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The Dangers of Mixing Klonopin and Alcohol

by | Last updated Jun 16, 2021 at 9:50AM | Published on Feb 20, 2020 | Benzodiazepine Addiction, Drug Addiction

The Dangers of Mixing Klonopin and Alcohol

When someone struggles with a substance use disorder, they’re bound to start mixing substances at one point or another. One of the most popular combinations among prescription drug addicts is mixing Klonopin and alcohol. However, as with most drug combinations, the dangers of this practice can be life-threatening.

What is Klonopin?

Klonopin (clonazepam) is a prescription medication that falls under the benzodiazepine category, and it’s the name brand for clonazepam. Most people are familiar with the generic version; most doctors treat anxiety, panic disorders, seizures, and other mental health conditions. Klonopin exhibits properties similar to depressants, calming the central nervous system and suppressing nerve activity.

How Dangerous is Mixing Klonopin and Alcohol?

This widespread practice is hazardous. Since both clonazepam and alcohol have depressant effects, the combination of these substances intensifies their effects. In a mixture, Klonopin acts as a central nervous system depressant, while alcohol strengthens this calmness and reduces nerve activity even further. The dangers of mixing alcohol and Klonopin include effects such as:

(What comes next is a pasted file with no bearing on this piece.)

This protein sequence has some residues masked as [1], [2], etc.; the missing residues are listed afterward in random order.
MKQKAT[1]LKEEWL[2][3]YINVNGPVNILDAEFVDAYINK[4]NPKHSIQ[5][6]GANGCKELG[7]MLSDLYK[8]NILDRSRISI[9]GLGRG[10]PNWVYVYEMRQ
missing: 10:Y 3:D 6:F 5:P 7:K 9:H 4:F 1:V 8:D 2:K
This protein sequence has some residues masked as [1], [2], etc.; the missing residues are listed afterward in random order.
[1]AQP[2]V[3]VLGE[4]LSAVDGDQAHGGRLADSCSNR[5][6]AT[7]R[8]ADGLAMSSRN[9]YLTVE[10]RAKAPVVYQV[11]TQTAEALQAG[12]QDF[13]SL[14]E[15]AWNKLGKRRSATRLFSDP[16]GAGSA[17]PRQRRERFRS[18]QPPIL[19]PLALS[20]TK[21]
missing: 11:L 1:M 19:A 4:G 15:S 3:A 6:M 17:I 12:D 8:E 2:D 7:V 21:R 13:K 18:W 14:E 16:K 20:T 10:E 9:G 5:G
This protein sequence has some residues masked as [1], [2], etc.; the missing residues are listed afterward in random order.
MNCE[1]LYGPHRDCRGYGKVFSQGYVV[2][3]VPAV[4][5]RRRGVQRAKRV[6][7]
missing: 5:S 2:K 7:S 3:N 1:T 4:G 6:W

• Shortness of breath
  • Reduced liver function
  • Impairment of physical coordination
  • Memory loss
  • Increased risk of overdose

Klonopin and Alcohol Overdose

Overdoses caused by mixing Klonopin and alcohol are more common than many people realize. This is because both substances are CNS depressants that act on GABA receptors in the brain. They potentiate each other, making the combination more potent than the sum of its parts. Due to their potentiating effects, it takes less to produce an overdose with both drugs than it would if they were taken separately.

Add to this the fact that these drugs also produce something called retrograde amnesia. This is the medical term for experiencing what is better known as a blackout. Often someone will take a Klonopin pill, drink alcohol, forget they took the pill, and take more.

What Would Overdose Look Like?

Well, it’s characterized by dangerously decreased breathing, heart rate, blood pressure, and a loss of consciousness. Other symptoms include blurred and double vision, loss of motor skills, hallucinations, unresponsiveness, vomiting, and disorientation.

Effects of Mixing Klonopin and Alcohol

Withdrawal from both Klonopin and alcohol is potentially fatal. This is due to how both chemicals interact with the brain and the central nervous system. Both have symptoms like vomiting, extreme anxiety and depression, irritability, aggressive behavior, and seizure. Both should only be attempted in a medically supervised environment that employs a taper.

Interestingly enough, Klonopin is often the drug of choice for both benzo and alcohol detoxes. This is due to its long half-life. Klonopin takes longer to reach peak effects and is metabolized by the body slower. This makes it, in theory at least, less abusable and better suited for detox.

Klonopin and Alcohol Addiction Treatment

Anyone mixing Klonopin and alcohol with drug abuse needs to seek treatment at a dual diagnosis recovery center. If someone has a valid prescription for Klonopin, odds are they have an existing condition that requires further treatment. At Lighthouse Recovery Institute, we believe in creating comprehensive addiction treatment options that address every aspect of our patient’s addiction.